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For this teardown, we were joined by Jon Denby, a long time Fictiv customer and the Product Design Lead behind Rylo — a small, yet powerful 360° camera. Jon provided us with tons of great insight into the product design choices behind Rylo.
Rylo’s magic lies in a phone app that stabilizes the 360° video and allows the user to track objects, scenery, and even people as they move through the shot. This means you only need to record one shot and then can re-cam it however you want after the fact. While the software is Rylo’s big selling point, the camera hardware has clever design hidden throughout, resulting in a compact product with a high-quality feel.
Here are the features of interest we’re drilling into for this teardown:
The brushed metal band that rings the side of the Rylo is actually not a band at all, but a fully CNC milled enclosure. It serves as Rylo’s backbone and all components mount to it.
After pulling out the “brains and eyes” of the camera, we found that most of the enclosure was empty space. While this would normally require a fair amount of machine time (and therefore money) to rough out from solid stock, the enclosure starts as an extruded profile, saving a long roughing operation during machining.
The enclosure design makes use of a 4-axis mill to make the cutout for the battery door. Not only does this save a setup on the mill, but it also allows for a slightly angled surface that is used to hold the battery door frame in place.
All features were designed so they could be made with as few tools as possible, further reducing machine time by minimizing tool changes. While CNC parts are usually the most time consuming and expensive components in a product, Rylo’s enclosure is cheaper than several other parts in the BOM — an impressive feat!
Digging further into the functionality of the enclosure, we found some areas where the anodized coating has been etched away to create a conductive path from the main circuit board to the enclosure, allowing it to act as the ground for the circuit.
Thermal management is always a concern in cameras, particularly one that is recording 360° video at 4K. That’s why the enclosure also acts as the main heat sink. Its large surface area allows the enclosure to take heat from the PCBAs and the copper conductors mounted in the top and bottom covers, and transfer it to the camera’s surroundings.
One of Rylo’s most meticulously designed features is the soft catch mechanism hidden in the initially unassuming battery door hinge. This sub assembly went through dozens of 3D printed prototypes to get the feel just right.
Most spring loaded doors open with a sharp snap due to the door swinging until it collides with a wall, which leads to excess vibrations and an unpleasant feel. Rylo fixes this by having the door progressively interfere with a stop as it opens. This brings the door to a much cleaner stop and lets it open with a buttery smooth pop.
The first half of the soft catch mechanism is an eccentric cam in the back of the CNC machined door. The hole for the pin that the door hinges on is drilled off center from the curved end of the part, meaning as it rotates the door will interfere with the plastic housing underneath it.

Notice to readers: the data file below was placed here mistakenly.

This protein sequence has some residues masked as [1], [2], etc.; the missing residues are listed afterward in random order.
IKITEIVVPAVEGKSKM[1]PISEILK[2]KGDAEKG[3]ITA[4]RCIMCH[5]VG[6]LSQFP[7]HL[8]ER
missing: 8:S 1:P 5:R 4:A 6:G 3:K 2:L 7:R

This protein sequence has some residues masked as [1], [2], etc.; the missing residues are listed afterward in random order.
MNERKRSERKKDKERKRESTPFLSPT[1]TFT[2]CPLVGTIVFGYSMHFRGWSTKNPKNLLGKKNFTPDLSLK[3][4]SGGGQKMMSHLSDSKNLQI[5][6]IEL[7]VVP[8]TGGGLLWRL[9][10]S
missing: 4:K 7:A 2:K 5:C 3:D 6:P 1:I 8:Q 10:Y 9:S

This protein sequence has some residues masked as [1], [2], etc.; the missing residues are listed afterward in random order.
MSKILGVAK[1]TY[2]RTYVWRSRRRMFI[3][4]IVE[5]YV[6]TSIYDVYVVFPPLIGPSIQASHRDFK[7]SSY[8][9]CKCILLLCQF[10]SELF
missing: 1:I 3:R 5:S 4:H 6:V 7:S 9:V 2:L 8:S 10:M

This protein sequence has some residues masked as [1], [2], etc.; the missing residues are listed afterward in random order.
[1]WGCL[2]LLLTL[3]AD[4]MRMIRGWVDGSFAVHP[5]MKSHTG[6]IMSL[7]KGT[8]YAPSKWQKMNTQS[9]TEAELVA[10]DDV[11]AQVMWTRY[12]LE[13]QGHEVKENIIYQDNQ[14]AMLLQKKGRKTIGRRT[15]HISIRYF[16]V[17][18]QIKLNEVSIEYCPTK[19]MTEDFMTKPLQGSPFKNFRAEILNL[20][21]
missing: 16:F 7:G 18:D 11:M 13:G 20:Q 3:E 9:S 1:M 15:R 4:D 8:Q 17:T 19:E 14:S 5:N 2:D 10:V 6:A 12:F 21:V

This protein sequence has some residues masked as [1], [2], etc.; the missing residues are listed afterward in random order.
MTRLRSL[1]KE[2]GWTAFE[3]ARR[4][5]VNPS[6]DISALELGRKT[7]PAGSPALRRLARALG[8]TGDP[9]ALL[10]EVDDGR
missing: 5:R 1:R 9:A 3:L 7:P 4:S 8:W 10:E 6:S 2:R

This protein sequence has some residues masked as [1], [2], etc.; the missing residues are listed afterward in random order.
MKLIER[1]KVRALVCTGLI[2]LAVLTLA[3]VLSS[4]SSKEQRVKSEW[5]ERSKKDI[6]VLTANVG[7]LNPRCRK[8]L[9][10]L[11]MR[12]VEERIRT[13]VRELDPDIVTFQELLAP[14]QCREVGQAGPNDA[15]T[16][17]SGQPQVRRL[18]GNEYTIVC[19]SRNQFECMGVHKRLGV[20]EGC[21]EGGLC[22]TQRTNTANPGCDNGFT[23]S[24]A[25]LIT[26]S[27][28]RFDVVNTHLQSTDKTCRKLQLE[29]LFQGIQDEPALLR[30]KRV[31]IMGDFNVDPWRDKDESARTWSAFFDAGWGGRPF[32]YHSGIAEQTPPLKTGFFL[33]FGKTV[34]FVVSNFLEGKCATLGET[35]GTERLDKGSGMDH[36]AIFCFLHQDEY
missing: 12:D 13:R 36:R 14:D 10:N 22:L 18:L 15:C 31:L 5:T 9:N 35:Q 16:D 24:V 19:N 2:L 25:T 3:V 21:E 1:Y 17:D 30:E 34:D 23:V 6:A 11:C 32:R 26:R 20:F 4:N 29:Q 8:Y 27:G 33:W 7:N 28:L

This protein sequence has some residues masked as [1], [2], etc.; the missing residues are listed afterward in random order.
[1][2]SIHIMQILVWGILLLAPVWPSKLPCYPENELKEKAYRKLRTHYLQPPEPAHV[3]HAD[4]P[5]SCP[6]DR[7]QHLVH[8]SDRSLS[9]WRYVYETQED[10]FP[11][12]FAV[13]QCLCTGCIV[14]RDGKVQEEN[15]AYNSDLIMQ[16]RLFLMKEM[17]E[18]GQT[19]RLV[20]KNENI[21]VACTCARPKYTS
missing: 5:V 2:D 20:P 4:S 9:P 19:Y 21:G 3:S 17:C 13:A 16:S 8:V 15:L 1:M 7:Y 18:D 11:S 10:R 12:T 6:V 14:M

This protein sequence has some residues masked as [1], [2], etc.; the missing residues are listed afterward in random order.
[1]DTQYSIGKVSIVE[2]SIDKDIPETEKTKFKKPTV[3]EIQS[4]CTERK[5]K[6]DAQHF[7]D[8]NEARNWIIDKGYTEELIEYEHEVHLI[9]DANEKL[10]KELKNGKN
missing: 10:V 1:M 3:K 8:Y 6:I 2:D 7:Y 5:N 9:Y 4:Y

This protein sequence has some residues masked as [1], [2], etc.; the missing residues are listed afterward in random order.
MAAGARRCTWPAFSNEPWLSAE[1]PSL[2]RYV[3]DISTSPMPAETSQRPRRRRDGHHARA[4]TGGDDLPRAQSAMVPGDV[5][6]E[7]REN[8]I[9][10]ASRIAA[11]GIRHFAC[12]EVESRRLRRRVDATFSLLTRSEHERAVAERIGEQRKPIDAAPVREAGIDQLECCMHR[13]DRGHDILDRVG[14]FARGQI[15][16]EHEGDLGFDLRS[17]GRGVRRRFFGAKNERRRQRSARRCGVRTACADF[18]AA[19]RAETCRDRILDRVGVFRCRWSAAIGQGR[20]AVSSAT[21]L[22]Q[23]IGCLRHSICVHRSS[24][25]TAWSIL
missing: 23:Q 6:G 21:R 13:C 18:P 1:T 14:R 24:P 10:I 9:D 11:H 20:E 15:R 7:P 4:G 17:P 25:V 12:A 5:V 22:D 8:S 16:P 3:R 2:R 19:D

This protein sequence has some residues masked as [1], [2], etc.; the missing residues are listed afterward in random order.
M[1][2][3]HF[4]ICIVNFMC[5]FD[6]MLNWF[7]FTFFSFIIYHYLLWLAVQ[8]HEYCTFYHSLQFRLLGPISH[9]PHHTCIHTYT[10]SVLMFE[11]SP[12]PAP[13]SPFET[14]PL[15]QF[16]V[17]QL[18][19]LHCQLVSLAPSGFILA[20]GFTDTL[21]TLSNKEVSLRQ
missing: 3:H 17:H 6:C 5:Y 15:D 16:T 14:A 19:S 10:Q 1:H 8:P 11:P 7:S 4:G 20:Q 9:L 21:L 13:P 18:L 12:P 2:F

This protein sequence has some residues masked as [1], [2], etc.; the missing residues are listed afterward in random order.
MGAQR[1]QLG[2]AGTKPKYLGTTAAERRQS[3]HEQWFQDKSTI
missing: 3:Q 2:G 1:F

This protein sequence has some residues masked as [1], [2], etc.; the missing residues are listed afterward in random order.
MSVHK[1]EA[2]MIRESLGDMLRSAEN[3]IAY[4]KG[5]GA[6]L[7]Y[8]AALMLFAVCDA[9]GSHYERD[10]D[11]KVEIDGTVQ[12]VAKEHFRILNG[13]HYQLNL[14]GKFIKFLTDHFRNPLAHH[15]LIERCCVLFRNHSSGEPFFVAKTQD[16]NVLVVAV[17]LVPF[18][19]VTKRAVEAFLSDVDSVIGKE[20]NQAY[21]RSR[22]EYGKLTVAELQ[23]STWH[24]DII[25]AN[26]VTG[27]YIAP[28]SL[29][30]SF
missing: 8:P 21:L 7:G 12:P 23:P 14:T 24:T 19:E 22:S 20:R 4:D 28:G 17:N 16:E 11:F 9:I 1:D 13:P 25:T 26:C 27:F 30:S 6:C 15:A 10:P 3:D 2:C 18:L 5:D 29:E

The second half of the mechanism is a flexure molded into the frame that holds the door. Two L-shaped cutouts in the frame allow it to flex out as the door opens and interferes with it. The more the door opens, the more the frame flexes out and thus the harder it pushes back on the door, eventually bringing it to a controlled stop.
Rylo has a “screw-less” enclosure assembly, which isn’t to say that it uses no screws, but rather it uses a few clever tricks to hide two screws for easier assembly and a seamless enclosure design. The side panels have large tabs at one end that grab onto an undercut that is machined into the enclosure. These, along with a snap fit on either side, allow the panels to slide in easily for assembly but stay snuggly in place. 3D printing was again used here to run through multiple prototypes and get just the right fit.
One end of the battery door frame, the flex cable frames, and the side panels all have tabs that grab into the enclosure. The other ends of these parts and the frame that holds the micro USB port are then all held in place by two long screws. Once all the parts are in place, these screws act as pins that keep the parts in alignment. This fully constrains the parts against the enclosure.
Tearing down the Rylo showed that the devil, or perhaps the distinguishing difference, is in the details. The parts of a camera most people usually look at — like the shutter button, the display, and the aesthetics — were all well done. However, the amount of thought put into areas most people wouldn’t consider, or even see, is what sets the mechanical design apart.
Before the cameras are even assembled, good design for manufacture makes Rylo’s main enclosure stand out. It serves as the outer shell, heat sink, electrical ground, and mounting point for everything in the camera, and yet avoids the normally high cost of using CNC machined parts in production devices.
Simplifying the assembly process with a smart use of fasteners further reduced the production cost. This also means that if a Rylo breaks, the faulty component can easily be replaced.
The same amount of thoughtfulness that went into the manufacturability also shows in the user experience. The shutter button is intuitively placed and the outer enclosure has a high quality and durable feel of brushed metal. Even an action as simple as opening the door for battery replacement is a satisfying interaction.